• 6-inch/gallon pots: 5 to 7 weeks
  • 8-inch pots: 7 to 9 weeks
  • 10- to 12-inch pots: 10 to 12 weeks

Pinching/Growth Regulators: For pots 6 inches and smaller, pinch at transplanting. Or, a single spray of Florel at 500 ppm can substitute for no-pinch on the 4.5-inch pot size. For hanging baskets and pots larger than 6 inches, soft pinch at planting and trim around the pot just prior to hanging. A 5 to 10 ppm Sumagic spray or a B-Nine/Cycocel spray (2500/750) tank mix spray also works well. A 500 ppm Florel spray on baskets and larger pots will promote branching. Growers in the South and Southwest may need slightly higher rates due to warmer production conditions.

Pest And Disease Management: As with all crops, begin each season with fresh, sterile growing medium and start with a clean, disinfected greenhouse. Disinfectants such as bleach, Greenshield, and ZeroTol are all effective. A preventative drench at planting with broad-spectrum fungicide is a great idea. The most common cause of problems with calibrachoa is overwatering.

Calibrachoa are sensitive to Pythium, Phytophthora and Thielaviopsis. Superbells have higher levels of tolerance to these diseases than other calibrachoa, however, maintaining proper pH (5.5 to 5.8) and good sanitation practices will help alleviate problems. Increased air circulation, proper water management and good soil porosity are also critical. Scout regularly for aphids, which can be problematic. Be sure to check hanging baskets that are hanging high. It can be easy to forget to scout for insect problems with pots high in the rafters.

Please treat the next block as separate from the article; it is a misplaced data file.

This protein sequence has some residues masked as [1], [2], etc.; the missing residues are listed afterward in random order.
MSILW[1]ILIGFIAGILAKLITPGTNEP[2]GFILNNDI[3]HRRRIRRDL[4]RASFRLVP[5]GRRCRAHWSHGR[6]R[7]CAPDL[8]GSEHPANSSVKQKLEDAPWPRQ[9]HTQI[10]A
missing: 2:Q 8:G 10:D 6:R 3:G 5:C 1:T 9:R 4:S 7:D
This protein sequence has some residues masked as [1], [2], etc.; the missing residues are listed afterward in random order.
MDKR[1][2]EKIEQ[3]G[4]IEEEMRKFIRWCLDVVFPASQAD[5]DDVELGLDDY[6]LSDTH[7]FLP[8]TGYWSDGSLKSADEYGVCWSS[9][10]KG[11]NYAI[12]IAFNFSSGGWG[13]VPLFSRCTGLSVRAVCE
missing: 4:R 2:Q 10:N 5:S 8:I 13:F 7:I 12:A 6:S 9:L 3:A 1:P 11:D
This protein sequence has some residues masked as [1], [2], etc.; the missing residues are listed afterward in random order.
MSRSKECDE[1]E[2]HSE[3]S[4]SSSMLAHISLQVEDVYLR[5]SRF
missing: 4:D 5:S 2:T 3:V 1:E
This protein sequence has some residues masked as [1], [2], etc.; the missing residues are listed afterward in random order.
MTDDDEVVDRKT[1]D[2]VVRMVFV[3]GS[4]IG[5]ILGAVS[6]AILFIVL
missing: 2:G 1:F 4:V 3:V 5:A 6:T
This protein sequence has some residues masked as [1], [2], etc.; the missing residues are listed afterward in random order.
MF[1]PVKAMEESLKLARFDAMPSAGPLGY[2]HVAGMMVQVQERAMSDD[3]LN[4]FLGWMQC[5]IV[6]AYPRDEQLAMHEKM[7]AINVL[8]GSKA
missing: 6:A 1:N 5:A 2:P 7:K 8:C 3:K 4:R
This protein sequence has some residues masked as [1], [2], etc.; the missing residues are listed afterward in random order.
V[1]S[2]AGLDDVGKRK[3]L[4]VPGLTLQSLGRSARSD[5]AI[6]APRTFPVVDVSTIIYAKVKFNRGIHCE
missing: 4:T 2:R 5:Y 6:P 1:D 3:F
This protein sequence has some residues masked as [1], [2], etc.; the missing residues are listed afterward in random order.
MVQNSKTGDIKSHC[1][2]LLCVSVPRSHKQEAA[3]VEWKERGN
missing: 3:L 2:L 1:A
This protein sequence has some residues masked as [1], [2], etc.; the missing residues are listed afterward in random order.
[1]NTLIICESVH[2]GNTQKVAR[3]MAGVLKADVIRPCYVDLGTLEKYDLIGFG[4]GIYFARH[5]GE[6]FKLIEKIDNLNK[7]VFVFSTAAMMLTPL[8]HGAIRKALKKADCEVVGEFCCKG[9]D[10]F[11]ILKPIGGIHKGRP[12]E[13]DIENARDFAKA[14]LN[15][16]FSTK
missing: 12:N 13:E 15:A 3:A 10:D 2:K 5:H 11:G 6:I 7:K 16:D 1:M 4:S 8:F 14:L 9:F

Fungus gnats especially, and aphids secondarily, are the most common pests of calibrachoa. Fungus gnat larvae can be devastating as they can burrow up stems and cause plant collapse and death or weaken the plants, making them susceptible to disease. Do not allow standing water or algae to form on floors, tables or media. A potato wedge placed on top of the media is a good way to check for larvae populations. Control moisture in the media and use larvaecides to suppress any larvae populations.